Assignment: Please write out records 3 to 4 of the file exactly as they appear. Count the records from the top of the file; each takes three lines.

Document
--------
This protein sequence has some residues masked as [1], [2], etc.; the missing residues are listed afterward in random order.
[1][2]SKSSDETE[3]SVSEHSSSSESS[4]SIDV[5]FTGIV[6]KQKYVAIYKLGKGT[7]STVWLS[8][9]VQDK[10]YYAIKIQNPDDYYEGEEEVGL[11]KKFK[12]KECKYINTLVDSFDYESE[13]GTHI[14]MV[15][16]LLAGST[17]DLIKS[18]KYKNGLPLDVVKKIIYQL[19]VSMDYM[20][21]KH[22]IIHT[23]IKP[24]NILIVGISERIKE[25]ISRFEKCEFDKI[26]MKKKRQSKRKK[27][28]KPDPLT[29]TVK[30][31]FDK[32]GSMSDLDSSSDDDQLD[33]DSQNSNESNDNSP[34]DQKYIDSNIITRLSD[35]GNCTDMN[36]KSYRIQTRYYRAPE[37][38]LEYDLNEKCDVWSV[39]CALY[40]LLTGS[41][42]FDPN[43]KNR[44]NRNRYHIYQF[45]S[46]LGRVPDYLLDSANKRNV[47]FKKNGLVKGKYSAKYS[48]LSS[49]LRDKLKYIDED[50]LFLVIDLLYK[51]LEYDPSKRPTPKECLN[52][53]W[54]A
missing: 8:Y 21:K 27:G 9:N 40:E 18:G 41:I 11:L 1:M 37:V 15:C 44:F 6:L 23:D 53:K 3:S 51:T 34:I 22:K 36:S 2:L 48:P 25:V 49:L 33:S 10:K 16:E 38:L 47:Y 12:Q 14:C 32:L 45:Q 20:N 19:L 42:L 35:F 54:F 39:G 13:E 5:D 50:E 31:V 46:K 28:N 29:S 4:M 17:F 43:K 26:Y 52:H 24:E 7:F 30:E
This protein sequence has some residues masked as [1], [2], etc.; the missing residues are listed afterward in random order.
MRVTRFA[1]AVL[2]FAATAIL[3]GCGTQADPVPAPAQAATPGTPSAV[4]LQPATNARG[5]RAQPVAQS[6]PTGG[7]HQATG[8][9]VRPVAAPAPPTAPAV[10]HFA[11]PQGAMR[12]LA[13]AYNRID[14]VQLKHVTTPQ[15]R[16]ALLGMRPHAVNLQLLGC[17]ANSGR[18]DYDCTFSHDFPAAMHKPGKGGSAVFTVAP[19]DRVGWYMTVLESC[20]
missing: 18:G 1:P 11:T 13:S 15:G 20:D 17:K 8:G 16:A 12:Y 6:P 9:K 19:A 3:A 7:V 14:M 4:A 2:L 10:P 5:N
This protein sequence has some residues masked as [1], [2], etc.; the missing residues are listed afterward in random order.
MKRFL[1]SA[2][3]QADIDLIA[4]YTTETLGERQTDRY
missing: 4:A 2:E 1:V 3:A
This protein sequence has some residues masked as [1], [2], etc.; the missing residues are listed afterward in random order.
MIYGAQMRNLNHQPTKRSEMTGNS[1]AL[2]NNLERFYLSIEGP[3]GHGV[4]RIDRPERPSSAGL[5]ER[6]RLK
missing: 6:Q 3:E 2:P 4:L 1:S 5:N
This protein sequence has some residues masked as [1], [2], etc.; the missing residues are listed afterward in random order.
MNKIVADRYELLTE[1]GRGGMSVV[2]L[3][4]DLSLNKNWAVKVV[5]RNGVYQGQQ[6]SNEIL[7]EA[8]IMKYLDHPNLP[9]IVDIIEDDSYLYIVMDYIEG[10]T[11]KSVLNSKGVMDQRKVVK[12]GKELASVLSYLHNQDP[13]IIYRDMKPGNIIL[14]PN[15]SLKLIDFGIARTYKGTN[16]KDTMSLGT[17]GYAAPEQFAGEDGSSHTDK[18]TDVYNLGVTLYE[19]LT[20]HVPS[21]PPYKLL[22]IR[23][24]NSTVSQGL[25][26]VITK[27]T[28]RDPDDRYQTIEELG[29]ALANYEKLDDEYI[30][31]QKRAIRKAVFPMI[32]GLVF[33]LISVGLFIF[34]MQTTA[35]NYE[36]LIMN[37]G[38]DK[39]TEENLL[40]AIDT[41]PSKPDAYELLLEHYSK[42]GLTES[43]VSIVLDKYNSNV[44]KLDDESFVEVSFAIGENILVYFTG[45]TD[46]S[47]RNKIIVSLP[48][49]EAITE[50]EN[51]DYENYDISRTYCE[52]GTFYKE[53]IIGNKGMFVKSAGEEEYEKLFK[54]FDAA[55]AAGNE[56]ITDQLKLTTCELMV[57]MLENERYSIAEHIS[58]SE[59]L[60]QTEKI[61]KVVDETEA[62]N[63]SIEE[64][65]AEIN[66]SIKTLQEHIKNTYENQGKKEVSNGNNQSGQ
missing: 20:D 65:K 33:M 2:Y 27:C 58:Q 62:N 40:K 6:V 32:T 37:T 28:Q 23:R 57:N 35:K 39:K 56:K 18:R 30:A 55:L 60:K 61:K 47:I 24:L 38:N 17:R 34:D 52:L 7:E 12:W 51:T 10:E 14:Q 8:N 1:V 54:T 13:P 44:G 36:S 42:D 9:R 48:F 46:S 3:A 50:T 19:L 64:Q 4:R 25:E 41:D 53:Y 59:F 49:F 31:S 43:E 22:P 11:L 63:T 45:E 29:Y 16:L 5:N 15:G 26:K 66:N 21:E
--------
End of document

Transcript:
This protein sequence has some residues masked as [1], [2], etc.; the missing residues are listed afterward in random order.
MKRFL[1]SA[2][3]QADIDLIA[4]YTTETLGERQTDRY
missing: 4:A 2:E 1:V 3:A
This protein sequence has some residues masked as [1], [2], etc.; the missing residues are listed afterward in random order.
MIYGAQMRNLNHQPTKRSEMTGNS[1]AL[2]NNLERFYLSIEGP[3]GHGV[4]RIDRPERPSSAGL[5]ER[6]RLK
missing: 6:Q 3:E 2:P 4:L 1:S 5:N